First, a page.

A high-profile advertising campaign promoting Birmingham’s bid to become UK City of Culture may have backfired with the competition’s judges, it has emerged.
One member of the judging panel appointed to recommend the culture crown winner to the Government took exception to posters paid for by the city council and displayed on the London Underground, which she complained “trumpeted” Birmingham’s bid.
Anna Carragher made her views clear in an email to panel chairman Phil Redmond a week after the judges heard presentations from short-listed cities including Birmingham and eventual winners Derry/Londonderry.
Ms Carragher, a former controller of BBC Northern Ireland, wrote to Mr Redmond: “Interesting. The Derry/Londonderry website is upbeat about the presentation but not too boastful.
“When I was in London I was interested to see posters as I went down from Euston mainline to the Northern line which trumpeted Birmingham as the UK City of Culture 2013. When you looked more closely the much smaller print said ‘we’ve been shortlisted’.”
The exchange features in documents released by the Government following a request under the Freedom of Information Act.
Cabinet culture member Martin Mullaney insisted the poster campaign was a great success.
Coun Mullaney (Lib Dem Moseley & Kings Heath) said: “We entered the City of Culture contest to raise the profile of Birmingham as a destination city with a thriving cultural scene and the London poster campaign was a key element in our efforts to reach a wider audience.
“This was clearly successful and Culture Minister Ed Vaizey was certainly impressed, praising our poster campaign as entrepreneurial.”
The posters at Embankment, Leicester Square and Charing Cross were seen by 6.2million people, according to the council.
Coun Mullaney added: “It’s no coincidence that a number of arts organisations reported record ticket sales during the campaign as Birmingham culture was firmly in the media spotlight.
“Indeed the poster campaign was so successful that we’re now in talks with arts organisations as we plan another London campaign.”
The Department for Culture, Media and Sport refused to divulge full details of correspondence and discussions between the judging panel and civil servants, claiming that to do so would “prejudice the effective conduct of public affairs”.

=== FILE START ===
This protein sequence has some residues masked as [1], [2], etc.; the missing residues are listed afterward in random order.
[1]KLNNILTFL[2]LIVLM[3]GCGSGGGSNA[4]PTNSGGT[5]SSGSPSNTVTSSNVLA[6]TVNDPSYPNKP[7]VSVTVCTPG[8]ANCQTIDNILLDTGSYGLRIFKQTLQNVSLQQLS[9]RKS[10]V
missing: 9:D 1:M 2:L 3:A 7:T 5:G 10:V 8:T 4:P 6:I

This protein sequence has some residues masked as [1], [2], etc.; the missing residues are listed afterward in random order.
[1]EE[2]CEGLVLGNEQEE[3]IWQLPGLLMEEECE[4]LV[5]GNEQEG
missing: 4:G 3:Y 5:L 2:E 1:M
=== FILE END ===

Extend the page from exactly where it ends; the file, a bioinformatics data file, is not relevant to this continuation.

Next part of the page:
An informal hand-written note of a meeting where panel members discussed options for short-listing cities was taken by a junior official and not checked for accuracy, the department admitted.
DCMS spokesman Daniel Halpern said: “Panel members need space in which to develop their thinking and to think and discuss through all the implications of particular options in a robust fashion.
“Were such information to be routinely available, panel members might be more likely to take blander, easier options.”
Documents released by the DCMS disclose that the judging panel unanimously backed the Derry/Londonderry bid as “fully deserving the accolade of UK City of Culture 2013”.
Key strengths included a “very strong cultural programme that not only drew strength from the city’s past and place in history, but also did not seek to avoid but address its past conflicts as a source of inspiration”.
The judges noted: “The impressive level of detail that the city has already gone into in planning for 2013 including getting funding commitments in place in both public and private sectors, their consideration of key risks, advanced progress in addressing the recruitment of key personnel and clear thinking about how decisions would be made going forward especially the critical role of the Director of the new Culture Company and the fact that they were already at contract stage with the proposed Cultural Broker.”